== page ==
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Uses of Radar Data

Sequence of radar images
generally moves at speeds averaging 50 km/hr (faster in winter, slower in summer), radar can only see precipitation a few hours ahead at most. It has hence limited applications for the usual longer term weather forecasts, but proves extremely useful to issue warnings when severe weather develops rapidly in the vicinity. In fact, if a severe thunderstorm warning is issued in your area, it is generally because it has been detected and tracked by radar.

Short-term forecasts for aviation. Another application of radar is to improve short-term weather forecasts around airports, also known as "terminal forecasts". Aircrafts, being large and heavy machines having pretensions to fly like birds, are very susceptible to severe weather. In summer, the danger takes the form of hail (damages the aircraft), very heavy rain (gets swallowed by the engine which it can extinguish), rapid wind shifts (complicates airport management and ruins approach routes), and downbursts (pushes the aircraft towards the ground quite spectacularly). In winter, icing (the formation of ice on wings) makes aircrafts heavier but also reduces lift by distorting the wings' precise shape. All these meteorological conditions can be detected at least to some extent by weather radars and therefore radar has an important role to help aircrafts stear out of dangerous areas.

Downburst on radar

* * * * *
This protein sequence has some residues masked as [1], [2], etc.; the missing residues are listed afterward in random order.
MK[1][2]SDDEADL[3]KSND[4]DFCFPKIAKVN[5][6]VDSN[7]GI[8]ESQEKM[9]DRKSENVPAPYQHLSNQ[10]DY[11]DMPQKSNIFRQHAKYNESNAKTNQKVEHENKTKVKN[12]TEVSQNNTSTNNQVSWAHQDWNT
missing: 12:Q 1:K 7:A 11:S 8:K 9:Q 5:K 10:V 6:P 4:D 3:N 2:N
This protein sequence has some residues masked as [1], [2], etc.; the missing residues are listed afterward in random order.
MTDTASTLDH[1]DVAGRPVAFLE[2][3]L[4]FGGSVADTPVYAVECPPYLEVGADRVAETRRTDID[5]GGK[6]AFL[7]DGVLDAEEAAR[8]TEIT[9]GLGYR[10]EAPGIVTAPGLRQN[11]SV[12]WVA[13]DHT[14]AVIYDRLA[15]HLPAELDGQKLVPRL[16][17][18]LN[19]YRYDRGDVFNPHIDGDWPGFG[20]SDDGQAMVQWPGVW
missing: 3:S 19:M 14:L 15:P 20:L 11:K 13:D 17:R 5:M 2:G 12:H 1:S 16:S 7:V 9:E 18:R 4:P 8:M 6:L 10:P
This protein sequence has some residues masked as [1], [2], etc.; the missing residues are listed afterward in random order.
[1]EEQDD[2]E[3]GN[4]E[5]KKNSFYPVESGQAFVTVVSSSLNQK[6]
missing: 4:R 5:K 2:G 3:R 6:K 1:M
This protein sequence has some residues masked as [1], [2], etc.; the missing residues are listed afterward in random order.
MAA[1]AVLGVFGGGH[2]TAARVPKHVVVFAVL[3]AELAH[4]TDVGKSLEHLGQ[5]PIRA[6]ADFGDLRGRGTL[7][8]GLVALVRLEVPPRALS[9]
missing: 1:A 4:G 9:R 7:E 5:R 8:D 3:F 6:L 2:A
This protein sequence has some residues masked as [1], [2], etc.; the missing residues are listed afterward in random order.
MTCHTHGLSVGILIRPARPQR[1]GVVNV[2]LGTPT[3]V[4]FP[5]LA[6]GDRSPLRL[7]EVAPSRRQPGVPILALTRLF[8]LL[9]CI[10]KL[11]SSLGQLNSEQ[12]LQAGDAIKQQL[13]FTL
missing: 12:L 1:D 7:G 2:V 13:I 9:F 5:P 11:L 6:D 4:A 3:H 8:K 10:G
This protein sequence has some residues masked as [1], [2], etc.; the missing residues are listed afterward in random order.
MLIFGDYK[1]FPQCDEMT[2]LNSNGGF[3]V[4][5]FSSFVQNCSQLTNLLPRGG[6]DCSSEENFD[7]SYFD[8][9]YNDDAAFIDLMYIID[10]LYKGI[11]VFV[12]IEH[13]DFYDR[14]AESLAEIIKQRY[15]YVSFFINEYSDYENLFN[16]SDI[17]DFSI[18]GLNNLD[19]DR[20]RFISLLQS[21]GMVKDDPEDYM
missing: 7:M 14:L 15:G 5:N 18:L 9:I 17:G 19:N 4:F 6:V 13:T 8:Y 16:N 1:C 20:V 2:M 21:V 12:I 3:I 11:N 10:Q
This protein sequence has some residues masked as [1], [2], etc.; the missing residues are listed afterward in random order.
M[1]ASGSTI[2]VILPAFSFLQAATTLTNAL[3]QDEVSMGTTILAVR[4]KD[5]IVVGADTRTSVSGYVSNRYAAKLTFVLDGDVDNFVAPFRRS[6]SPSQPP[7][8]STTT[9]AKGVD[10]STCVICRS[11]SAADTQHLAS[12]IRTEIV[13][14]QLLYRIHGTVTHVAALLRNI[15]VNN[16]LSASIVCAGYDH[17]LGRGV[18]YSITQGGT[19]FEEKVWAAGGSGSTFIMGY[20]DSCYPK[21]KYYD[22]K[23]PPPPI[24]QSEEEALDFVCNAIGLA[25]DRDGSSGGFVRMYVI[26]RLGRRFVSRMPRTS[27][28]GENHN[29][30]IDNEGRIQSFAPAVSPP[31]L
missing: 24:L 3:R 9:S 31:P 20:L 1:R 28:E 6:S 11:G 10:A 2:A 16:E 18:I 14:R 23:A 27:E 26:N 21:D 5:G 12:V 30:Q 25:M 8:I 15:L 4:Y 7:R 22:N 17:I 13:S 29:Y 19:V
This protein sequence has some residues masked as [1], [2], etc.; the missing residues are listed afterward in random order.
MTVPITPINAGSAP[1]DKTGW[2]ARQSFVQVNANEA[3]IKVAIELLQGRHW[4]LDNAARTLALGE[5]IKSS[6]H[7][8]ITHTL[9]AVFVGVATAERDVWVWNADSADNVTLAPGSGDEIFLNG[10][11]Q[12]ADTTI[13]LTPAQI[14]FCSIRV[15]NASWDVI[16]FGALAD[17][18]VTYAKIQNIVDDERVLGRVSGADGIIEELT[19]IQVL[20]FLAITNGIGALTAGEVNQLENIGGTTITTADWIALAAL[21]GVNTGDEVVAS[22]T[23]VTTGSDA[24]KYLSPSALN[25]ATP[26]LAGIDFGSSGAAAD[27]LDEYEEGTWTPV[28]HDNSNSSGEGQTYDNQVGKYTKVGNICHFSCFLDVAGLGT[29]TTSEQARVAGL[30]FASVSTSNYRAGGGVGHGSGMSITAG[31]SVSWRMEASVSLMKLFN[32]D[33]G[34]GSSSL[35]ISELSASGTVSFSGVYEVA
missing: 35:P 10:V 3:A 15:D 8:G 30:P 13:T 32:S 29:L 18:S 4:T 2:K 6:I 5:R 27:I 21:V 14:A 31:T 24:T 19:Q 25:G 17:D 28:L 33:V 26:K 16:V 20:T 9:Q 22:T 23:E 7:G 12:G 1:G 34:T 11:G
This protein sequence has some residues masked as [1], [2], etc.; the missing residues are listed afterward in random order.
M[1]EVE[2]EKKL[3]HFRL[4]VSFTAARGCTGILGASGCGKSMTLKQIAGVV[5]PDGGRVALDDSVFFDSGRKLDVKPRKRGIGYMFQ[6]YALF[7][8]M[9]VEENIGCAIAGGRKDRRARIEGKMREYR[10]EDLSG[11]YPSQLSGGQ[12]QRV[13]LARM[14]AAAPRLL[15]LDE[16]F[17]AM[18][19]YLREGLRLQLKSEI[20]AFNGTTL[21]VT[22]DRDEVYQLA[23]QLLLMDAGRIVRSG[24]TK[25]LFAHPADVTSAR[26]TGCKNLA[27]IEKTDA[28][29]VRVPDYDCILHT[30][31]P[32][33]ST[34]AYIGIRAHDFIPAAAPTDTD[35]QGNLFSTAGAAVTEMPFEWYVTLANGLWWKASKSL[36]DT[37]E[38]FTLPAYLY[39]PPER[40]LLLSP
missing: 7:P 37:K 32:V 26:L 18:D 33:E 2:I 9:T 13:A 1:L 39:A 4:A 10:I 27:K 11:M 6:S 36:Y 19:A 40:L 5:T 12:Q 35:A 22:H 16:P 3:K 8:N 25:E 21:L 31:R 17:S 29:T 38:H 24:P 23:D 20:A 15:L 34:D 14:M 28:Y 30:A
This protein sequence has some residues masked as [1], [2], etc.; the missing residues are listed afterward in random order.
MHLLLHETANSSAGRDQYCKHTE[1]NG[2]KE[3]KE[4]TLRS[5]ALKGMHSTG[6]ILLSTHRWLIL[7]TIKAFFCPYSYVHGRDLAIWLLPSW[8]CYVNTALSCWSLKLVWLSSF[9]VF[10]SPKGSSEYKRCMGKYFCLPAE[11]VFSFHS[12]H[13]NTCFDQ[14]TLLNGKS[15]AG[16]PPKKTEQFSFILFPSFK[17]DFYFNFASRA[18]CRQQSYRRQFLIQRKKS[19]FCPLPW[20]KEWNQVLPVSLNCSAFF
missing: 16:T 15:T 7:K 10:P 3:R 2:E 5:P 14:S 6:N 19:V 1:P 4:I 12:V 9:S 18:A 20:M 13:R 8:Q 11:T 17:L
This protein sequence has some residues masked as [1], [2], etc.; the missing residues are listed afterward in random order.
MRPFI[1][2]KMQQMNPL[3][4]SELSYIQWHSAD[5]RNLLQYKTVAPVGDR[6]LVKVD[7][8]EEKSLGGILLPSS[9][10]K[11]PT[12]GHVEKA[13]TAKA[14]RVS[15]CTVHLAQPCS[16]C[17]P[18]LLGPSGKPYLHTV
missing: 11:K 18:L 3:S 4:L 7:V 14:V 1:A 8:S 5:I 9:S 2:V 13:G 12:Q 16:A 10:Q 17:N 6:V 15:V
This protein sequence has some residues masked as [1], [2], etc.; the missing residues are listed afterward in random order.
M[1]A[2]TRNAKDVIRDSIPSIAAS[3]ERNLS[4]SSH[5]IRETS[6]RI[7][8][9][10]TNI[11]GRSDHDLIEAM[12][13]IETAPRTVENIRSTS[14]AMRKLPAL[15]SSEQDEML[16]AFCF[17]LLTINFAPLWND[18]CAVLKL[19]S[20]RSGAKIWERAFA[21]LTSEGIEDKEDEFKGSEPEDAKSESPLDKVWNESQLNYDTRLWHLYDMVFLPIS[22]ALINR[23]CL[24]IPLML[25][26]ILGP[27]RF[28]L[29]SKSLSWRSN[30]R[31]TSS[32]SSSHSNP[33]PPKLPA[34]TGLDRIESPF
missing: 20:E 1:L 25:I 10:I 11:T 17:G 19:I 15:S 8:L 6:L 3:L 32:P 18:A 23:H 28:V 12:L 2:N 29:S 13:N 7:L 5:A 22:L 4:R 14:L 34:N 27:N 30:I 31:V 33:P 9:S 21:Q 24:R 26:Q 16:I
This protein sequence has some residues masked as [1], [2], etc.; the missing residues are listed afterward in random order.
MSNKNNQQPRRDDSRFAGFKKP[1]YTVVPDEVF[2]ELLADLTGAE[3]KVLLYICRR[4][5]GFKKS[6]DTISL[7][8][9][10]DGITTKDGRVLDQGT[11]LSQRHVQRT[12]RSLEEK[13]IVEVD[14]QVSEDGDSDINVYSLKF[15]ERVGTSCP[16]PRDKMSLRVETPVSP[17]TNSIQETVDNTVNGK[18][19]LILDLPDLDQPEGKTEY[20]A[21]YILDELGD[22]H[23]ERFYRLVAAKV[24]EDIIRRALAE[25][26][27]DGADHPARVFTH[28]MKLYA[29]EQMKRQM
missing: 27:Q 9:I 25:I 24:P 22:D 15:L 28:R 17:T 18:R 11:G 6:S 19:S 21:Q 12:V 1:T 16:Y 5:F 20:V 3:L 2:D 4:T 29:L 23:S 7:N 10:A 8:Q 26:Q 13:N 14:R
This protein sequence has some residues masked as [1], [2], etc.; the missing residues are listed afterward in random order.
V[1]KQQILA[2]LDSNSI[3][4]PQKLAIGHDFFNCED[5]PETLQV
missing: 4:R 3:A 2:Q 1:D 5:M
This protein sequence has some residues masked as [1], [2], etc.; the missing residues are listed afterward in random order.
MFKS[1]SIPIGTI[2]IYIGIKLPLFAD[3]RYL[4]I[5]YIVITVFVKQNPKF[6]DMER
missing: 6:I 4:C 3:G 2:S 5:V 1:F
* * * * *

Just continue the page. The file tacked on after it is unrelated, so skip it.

River and sewer flow forecasting. Rivers take their water from rain (or snow). Radar measures rainfall and snowfall rates over large areas, and can also be used to make short term predictions of precipitation amounts. Therefore, radar can be used, in conjunction with appropriate models of river flow (hydrological models), to predict the flow and the level of the water in a river. Sewers can be viewed as a special kind of river; they are man-made, generally underground, and cover small areas, but in many ways they can viewed as rivers. And when they flood, they do as much if not more damage than the real ones. This is why the Montreal Urban Community tries to predict sewer levels using radar data provided by McGill. If sewers are predicted to overflow, special measures (like diverting water from one part of the network to the next) can be taken to prevent damage to property.

Legal issues concerning damage from weather. When the weather strikes and damage occurs, complex issues often arise about financial responsibility. Was the damage caused really caused by the weather? Shouldn't the structure have coped with the precipitation? Who should pay for the repair? As a result, researchers from the radar observatory are sometimes called to testify as expert witness and use the radar data to describe the event and quantify to what extent it was exceptional or ordinary.

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